RSA 2019: Are we evaluating AI and machine learning for cybersecurity objectively?
SAN FRANCISCO — Artificial intelligence and machine learning hold as much promise, and perhaps peril, in the infosec realm as anywhere else. That was among the takeaways from the Tuesday morning keynote sessions here at RSA 2019.
"AI is the new foundation for our entire industry, it will enable us to better defend ourselves, to better detect threats, to out-innovate our adversaries, to solve other key issues," said Steve Grobman, CTO of McAfee. "But we have to ask, are we looking at AI objectively? We cannot only focus on the potential, we must also understand the limitations and how it will be used against us."
Grobman continued with an example of work McAfee did in taking public safety data sets about crime and with 50 lines of python and machine learning to predict whether a crime would be committed in a specific region of the city based on certain parameters.
"We can identify hotspots to train citizens to make the city safer," Grobman said. "But with the low barrier to entry for machine learning, a criminal could use the same data and tools to avoid being arrested."
In addition to safety, public data sets are currently available across a range of areas, such as energy, critical infrastructure, and increasingly healthcare.
"It's a simple classification," said Celeste Fralick, McAfee chief data scientist. "The model has no idea whether it's learning to detect cancer or optimize a crime spree. It's just math."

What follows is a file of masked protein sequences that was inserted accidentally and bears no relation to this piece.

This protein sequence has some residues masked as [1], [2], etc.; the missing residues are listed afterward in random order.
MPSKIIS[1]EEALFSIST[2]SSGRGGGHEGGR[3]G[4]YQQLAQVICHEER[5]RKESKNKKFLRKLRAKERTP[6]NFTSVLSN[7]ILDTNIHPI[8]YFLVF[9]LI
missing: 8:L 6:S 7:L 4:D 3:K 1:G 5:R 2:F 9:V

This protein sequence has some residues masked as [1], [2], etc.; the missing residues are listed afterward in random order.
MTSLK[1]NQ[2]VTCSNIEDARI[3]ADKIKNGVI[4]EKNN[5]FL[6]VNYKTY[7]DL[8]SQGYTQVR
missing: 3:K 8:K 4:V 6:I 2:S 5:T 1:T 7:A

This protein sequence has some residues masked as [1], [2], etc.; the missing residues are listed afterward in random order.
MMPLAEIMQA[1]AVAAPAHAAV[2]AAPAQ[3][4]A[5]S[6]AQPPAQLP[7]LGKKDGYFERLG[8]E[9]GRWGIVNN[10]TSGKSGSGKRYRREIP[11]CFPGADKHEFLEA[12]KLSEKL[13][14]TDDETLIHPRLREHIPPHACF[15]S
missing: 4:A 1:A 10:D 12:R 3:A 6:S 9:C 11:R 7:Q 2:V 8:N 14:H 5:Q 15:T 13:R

Fralick also pointed to other top concerns, such as AI for social exploits, generating false content that is highly believable, and the technology's ability to combine the effectiveness of spear-phishing with the scale of traditional phishing.
"Most people don't realize how fragile AI and ML can be," Fralick added.
Adversaries, for instance, could manipulate or poison that goes into the system to generate false positives or false negatives.
Grobman added that despite the reasons for fear and speculation, AI and ML will reshape the human experience as dramatically as tools of the last century did and innovation lights the way forward.
For that to happen, though, AI, ML and the raft of emerging technologies have to be secure, as does the data, according to RSA CTO Zulfikar Ramzan.
"Digital transformation and trust go hand in hand," Ramzan said. "We can innovate all day long but unless people are willing to trust and embrace those technologies it's all for naught."
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